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I’m on record as being skeptical about the Triangle’s Amazon bid actually being good for the Triangle [INDY], but let’s put that aside for now. What’s important for us today, considering that virtually every politician in North Carolina is drooling over the possibility of getting HQ2, is that the state’s anti-LGBTQ policies, including the sorta-repealed HB 2, may end up


the thing. As the N&O reports this morning, gay-rights advocates have launched a campaign called “No gay? No way!” to dissuade Amazon from relocating to nine states that don’t protect LGBTQ workers from discrimination—including North Carolina.

  • “Amazon shouldn’t choose Raleigh–or 10 other cities–for its second headquarters because states such as North Carolina don’t protect residents from discrimination based on sexual orientation or gender identity, according to gay-rights advocates. … Florida, Georgia, Virginia, Tennessee, Indiana, Ohio, Texas, Pennsylvania and North Carolina are home to 11 of the 20 cities Amazon is considering and do not have anti-gay discrimination laws.”
  • While HB 2—the bathroom bill—was repealed and replaced in 2017, its prohibition on local governments protecting LGBTQ people from discrimination remains until (at least) 2020. So even if Raleigh wanted to put up a more gay-friendly front for the gay-friendly Amazon, state law prohibits it.
  • “Like many other tech companies, Amazon has a long history as a supporter of gay rights and anti-discrimination legislation and has its own gay and lesbian employee group, GLAmazon, founded in 2005. Amazon was one of more than 50 tech companies that signed a ‘friend of the court’ brief in 2017 in a case involving a Virginia transgender high school student. Amazon CEO Jeff Bezos, who helped push for marriage equality in Washington state and is a recipient of the Human Rights Campaign’s equality award, has said, ‘We want our employees–and the communities where we operate–to embrace that we’re all human, we’re all different, and we’re all equal.’”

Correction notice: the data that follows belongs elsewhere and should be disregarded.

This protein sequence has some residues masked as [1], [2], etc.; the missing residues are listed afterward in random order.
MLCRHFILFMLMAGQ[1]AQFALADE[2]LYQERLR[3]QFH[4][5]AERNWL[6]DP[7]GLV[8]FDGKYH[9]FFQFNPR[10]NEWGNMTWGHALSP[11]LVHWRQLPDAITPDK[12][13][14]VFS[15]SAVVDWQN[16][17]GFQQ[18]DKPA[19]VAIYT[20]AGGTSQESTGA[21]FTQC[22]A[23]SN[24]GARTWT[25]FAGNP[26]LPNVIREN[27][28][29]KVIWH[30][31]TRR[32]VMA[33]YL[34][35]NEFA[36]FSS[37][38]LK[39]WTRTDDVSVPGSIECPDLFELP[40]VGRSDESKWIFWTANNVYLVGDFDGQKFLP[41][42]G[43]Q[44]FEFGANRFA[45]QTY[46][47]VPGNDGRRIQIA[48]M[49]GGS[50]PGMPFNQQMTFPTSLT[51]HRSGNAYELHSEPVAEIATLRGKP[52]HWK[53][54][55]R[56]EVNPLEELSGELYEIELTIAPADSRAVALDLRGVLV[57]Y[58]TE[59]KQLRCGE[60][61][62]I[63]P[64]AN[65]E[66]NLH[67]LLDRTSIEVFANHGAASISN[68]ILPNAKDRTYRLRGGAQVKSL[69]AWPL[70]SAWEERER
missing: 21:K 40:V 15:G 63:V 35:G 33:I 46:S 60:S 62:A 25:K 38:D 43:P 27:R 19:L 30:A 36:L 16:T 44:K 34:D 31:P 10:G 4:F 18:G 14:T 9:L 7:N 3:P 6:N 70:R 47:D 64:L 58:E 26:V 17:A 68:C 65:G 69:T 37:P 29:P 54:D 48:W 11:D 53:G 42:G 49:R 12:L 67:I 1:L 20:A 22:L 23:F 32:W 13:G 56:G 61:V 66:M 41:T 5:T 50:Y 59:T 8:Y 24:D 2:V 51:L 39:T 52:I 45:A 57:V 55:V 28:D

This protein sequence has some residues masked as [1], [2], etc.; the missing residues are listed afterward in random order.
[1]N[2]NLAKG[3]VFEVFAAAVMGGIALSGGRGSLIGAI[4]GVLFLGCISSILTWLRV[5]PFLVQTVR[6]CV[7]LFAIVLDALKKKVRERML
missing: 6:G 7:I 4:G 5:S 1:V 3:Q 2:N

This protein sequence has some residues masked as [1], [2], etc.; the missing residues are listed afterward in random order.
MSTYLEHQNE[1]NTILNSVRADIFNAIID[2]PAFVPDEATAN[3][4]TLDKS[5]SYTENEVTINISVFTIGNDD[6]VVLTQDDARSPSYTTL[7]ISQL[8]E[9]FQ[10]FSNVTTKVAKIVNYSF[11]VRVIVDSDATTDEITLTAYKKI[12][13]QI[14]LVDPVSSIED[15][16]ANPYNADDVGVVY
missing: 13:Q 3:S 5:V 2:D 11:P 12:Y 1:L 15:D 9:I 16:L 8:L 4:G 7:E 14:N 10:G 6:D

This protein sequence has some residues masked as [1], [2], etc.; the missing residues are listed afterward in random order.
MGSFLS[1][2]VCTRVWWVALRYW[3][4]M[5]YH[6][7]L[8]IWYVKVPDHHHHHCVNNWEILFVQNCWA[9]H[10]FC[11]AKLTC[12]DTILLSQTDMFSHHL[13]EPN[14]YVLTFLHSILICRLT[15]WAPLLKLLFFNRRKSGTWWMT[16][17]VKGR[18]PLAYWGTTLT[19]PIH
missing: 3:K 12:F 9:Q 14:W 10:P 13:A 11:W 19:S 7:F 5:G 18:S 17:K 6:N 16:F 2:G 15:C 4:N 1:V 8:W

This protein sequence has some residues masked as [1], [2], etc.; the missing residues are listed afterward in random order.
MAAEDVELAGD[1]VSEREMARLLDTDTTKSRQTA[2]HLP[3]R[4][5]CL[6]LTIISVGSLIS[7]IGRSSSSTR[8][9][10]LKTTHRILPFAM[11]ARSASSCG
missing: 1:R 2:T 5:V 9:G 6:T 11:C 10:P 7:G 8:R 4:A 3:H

• “The Human Rights Campaign’s index gives Raleigh one of the worst scores among the 20 Amazon finalists that the commission scored (not all finalists are included in the index). The committee’s Municipal Equality Index demonstrates ‘the ways that many cities can—and do—support the LGBTQ people who live and work there, even where states and the federal government have failed to do so.’ Raleigh had a score of 60 out of 100, according to the index. Miami was the only city of the finalists scored in the index that had a lower score than Raleigh—a 59 out of 100.”

WHAT IT MEANS: Leaving Amazon out of it for a moment, it’s becoming increasingly clear that corporations, especially those that purport to value diversity and tolerance, want to work in gay-friendly places, in part because their employees want to live in gay-friendly places. (There’s a reason N.C.’s conservative Chamber of Commerce pushed for an HB 2 compromise.) The HB 2 quasi-repeal may have taken the issue, and the state’s black eye, off the front burner, but the fact that North Carolina still allows discrimination against LGBTQ citizens—and in fact forces its municipalities to abide that discrimination—will only hurt us more as time goes on.

Related: Dan Bishop, the gay-hating Republican who authored HB 2, has a primary challenger from his left. [Yahoo!]